A 5-day-old male came to clinic for his well-child examination. He was taking formula every 2-3 hours and his mother complained that she was quite tired from feeding him. The past medical history showed his 19-year-old G3P1 mother had received prenatal care but was living in transitional housing. She had been working until his birth at a restaurant. She had been positive on several occasions for sexually transmitted infections including syphilis before conception and had been treated. During pregnancy she was treated at his first appointment for chlamydia and tested negative for other sexually transmitted infections including syphilis and HIV. She had been re-screened at different points during pregnancy and was negative.
The patient’s clinical course showed that he had no complications and a normal physical examination. Neonatology had been consulted and as the mother had been adequately treated before and during pregnancy, no specific evaluation or treatment for any sexually transmitted disease was recommended.
The pertinent physical exam showed a healthy male who was down 3% from his birth weight. Growth parameters were around the 25th percentile.
The diagnosis of a healthy male was made. The mother had been offered social work support during their admission and asked for additional help with transportation and food programs. The resident and the staff physician both discussed that they knew that the incidence of syphilis was increasing but had not treated anyone for it in a long time.
The patient’s clinical course showed that several health supervision appointments were missed or rescheduled, however by his 12 month appointment he had received all of his vaccines, they were now living a shared apartment, and his mother had two steady part-time jobs.
Syphilis is caused by the spirochete Treponema pallidum. It is a very old disease that despite understanding the organism and readily available treatment, still causes disease. Syphilis is transmitted sexually. According to the Centers for Disease Control, “[i]n 2018, a total of 35,063 cases of [Primary and Secondary] syphilis were reported in the United States, yielding a rate of 10.8 cases per 100,000 population …. This rate represents a 14.9% increase compared with 2017 (9.4 cases per 100,000 population), and a 71.4% increase compared with 2014 (6.3 cases per 100,000 population).” The increase is associated with an increase in men, particularly men who have sex with men. Syphilis is also considered a risk factor for Human Immunodeficiency Virus (HIV).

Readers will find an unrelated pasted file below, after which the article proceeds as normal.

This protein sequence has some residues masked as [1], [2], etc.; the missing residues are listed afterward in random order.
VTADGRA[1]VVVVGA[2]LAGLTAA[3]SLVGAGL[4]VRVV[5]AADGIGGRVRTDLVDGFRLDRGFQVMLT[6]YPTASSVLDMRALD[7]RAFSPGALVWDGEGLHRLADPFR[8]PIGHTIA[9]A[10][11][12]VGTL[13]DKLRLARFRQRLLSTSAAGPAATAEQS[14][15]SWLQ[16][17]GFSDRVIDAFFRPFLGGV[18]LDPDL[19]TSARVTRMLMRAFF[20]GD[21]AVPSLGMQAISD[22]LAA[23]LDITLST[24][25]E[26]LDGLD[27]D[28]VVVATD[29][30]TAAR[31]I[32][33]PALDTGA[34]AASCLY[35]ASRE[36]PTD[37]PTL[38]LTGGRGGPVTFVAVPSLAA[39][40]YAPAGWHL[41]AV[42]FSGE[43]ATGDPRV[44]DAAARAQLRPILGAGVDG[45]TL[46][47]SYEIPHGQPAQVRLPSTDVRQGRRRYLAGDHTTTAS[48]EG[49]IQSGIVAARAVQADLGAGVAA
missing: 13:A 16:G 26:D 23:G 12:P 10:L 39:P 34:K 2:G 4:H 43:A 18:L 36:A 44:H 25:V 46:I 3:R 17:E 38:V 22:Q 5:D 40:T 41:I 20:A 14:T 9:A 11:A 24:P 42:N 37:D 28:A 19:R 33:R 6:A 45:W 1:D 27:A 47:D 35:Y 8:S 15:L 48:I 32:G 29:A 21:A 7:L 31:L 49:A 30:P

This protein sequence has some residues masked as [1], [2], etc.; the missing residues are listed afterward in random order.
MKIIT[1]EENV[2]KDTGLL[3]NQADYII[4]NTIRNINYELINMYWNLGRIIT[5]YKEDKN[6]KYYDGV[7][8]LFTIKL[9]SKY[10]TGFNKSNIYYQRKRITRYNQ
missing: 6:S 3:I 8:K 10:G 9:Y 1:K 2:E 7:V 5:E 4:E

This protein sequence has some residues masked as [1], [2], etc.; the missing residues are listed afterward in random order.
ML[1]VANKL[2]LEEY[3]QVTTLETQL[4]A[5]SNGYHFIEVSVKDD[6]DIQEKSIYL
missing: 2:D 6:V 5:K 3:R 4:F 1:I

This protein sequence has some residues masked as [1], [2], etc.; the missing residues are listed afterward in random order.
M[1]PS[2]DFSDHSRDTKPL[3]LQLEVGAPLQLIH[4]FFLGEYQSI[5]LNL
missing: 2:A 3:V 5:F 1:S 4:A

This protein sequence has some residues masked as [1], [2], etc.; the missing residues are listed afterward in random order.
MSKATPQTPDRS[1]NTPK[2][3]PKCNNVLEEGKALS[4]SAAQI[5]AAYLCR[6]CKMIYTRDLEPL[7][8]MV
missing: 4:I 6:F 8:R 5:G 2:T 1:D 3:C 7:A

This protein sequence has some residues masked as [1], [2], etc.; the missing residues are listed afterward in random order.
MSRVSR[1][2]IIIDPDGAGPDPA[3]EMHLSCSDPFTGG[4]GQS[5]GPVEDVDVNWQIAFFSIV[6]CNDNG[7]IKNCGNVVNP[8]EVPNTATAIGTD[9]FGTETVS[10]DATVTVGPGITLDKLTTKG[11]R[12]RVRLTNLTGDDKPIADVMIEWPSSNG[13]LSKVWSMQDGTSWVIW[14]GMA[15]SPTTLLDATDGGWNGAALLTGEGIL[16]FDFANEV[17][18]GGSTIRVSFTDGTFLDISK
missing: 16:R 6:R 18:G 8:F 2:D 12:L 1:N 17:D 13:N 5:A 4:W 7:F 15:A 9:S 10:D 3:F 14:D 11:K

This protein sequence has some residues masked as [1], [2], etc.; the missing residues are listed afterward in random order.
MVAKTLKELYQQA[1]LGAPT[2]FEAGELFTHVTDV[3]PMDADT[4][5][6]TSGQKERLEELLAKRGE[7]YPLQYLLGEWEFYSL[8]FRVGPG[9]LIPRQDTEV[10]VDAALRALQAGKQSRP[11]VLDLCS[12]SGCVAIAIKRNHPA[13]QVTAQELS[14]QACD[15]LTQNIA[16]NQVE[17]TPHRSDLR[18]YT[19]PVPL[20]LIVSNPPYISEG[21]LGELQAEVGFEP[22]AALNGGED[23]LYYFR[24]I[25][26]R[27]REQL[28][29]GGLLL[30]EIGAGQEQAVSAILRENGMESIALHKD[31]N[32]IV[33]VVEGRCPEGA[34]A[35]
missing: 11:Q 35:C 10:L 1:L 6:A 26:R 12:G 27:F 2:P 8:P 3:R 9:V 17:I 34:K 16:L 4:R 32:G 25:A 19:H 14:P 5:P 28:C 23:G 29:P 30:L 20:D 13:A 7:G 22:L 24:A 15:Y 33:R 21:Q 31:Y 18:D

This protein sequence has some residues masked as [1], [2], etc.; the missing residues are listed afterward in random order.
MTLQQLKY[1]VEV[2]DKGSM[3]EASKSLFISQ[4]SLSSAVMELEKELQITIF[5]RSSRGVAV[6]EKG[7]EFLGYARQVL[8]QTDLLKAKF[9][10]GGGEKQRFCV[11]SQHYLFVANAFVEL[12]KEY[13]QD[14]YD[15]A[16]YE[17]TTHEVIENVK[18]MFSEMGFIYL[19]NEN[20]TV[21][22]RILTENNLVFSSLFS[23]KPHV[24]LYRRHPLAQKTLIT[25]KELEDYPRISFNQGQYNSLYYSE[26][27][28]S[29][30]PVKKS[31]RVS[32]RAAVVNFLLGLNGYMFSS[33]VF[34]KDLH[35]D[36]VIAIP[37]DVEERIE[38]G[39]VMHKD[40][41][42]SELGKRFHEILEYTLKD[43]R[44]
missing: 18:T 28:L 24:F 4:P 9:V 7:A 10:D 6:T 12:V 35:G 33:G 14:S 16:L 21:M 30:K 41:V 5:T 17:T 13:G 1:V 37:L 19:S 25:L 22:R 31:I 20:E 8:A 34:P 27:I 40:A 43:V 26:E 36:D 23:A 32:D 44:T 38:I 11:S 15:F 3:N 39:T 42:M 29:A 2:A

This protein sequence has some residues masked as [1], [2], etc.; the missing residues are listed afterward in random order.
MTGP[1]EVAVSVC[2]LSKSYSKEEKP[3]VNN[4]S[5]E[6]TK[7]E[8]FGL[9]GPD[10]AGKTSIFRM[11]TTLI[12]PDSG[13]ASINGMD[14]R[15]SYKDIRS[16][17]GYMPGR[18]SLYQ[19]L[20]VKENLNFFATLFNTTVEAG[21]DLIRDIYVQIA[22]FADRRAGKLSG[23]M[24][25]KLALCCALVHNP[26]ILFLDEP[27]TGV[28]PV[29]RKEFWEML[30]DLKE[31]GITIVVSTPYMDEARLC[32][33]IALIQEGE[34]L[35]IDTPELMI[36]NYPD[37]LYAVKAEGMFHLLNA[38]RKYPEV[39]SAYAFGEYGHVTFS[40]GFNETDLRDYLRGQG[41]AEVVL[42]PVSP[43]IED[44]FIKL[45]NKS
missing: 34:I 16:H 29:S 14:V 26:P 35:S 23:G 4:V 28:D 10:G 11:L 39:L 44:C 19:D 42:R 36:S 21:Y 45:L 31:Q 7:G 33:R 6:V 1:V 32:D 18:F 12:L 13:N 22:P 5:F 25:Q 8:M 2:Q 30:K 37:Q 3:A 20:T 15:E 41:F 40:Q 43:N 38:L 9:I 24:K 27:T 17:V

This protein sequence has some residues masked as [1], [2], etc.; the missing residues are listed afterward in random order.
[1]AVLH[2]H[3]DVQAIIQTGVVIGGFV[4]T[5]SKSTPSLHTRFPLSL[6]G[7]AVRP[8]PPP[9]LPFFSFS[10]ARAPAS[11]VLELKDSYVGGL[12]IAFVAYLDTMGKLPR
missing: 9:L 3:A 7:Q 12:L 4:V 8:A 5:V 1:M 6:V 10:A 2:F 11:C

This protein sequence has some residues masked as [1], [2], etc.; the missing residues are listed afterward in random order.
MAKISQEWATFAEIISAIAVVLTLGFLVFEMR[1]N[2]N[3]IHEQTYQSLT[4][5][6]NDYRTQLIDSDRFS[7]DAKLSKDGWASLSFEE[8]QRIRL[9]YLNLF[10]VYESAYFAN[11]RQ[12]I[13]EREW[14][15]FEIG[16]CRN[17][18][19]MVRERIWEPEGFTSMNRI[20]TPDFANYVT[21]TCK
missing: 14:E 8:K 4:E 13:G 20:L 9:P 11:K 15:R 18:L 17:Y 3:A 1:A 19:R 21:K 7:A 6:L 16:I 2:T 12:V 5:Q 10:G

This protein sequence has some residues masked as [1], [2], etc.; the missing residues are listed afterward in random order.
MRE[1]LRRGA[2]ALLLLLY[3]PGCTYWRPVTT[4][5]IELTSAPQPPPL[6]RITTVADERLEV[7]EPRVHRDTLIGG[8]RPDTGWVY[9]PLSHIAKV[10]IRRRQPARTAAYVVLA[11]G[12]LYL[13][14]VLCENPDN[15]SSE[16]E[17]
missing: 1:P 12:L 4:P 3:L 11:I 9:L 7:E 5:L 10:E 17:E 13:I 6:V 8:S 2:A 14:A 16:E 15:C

Syphilis can also be transmitted to the fetus because of the maternal spirochetemia and transplacental transmission resulting in congenital syphilis if not treated. Transmission increases with the advancing pregnancy but can occur at any time. Fetuses and infants can be affected from birth or years later. “After decreasing from 10.5 to 8.4 reported congenital syphilis cases per 100,000 live births during 2008-2012, the rate of reported congenital syphilis has subsequently increased each year since 2012. In 2018, there were a total of 1,306 reported cases of congenital syphilis, including 78 syphilitic stillbirths and 16 infant deaths, and a national rate of 33.1 cases per 100,000 live births. This rate represents a 39.7% increase relative to 2017 (23.7 cases per 100,000 live births) and a 185.3% increase relative to 2014 (11.6 cases per 100,000 live births).”
Evaluation includes a detailed history and physical examination. Early congenital syphilis is also associated with anemia, thrombocytopenia, abnormal liver enzymes, and cerebrospinal fluid with pleocytosis and elevated protein. The diagnosis is made by detection of spirochetes or antibodies in body tissues or fluids. Two commonly used serological tests are rapid plasma reagin (RPR) and Venereal Disease Research Laboratory tests (VDRL). Prevention is key so all pregnant women are tested at their first prenatal appointment in the first trimester and again later in pregnancy (28-32 week gestation) if in high risk areas. Women who are positive for syphilis and their sexual partners should be screened for HIV as well and appropriately managed and treated including their newborns. Treatment for syphilis is penicillin, but the timing and length of treatment varies by clinical status including age and symptoms. Normal infants of women adequately treated before pregnancy do not need evaluation or treatment usually. Normal infants of women adequately treated during pregnancy and at least 4 weeks before delivery are not evaluated but are treated with one dose of penicillin. Infants of women with shorter durations of treatment or with abnormal physical examinations require more evaluation and longer durations of treatment.